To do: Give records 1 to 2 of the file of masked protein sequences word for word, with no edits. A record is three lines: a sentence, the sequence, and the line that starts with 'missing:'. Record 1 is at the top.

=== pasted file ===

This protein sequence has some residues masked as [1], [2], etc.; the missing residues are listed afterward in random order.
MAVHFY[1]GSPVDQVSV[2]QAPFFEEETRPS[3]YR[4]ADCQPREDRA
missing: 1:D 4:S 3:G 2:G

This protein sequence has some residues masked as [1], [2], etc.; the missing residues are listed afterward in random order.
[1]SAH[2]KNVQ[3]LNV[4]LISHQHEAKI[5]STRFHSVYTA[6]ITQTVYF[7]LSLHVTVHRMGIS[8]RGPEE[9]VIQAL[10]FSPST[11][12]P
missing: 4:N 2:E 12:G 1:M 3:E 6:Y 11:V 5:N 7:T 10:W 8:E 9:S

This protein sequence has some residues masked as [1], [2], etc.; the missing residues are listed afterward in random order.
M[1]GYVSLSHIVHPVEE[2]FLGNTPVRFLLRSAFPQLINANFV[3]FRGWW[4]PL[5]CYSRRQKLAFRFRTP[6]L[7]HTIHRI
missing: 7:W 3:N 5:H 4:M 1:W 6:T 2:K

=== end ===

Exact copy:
This protein sequence has some residues masked as [1], [2], etc.; the missing residues are listed afterward in random order.
MAVHFY[1]GSPVDQVSV[2]QAPFFEEETRPS[3]YR[4]ADCQPREDRA
missing: 1:D 4:S 3:G 2:G

This protein sequence has some residues masked as [1], [2], etc.; the missing residues are listed afterward in random order.
[1]SAH[2]KNVQ[3]LNV[4]LISHQHEAKI[5]STRFHSVYTA[6]ITQTVYF[7]LSLHVTVHRMGIS[8]RGPEE[9]VIQAL[10]FSPST[11][12]P
missing: 4:N 2:E 12:G 1:M 3:E 6:Y 11:V 5:N 7:T 10:W 8:E 9:S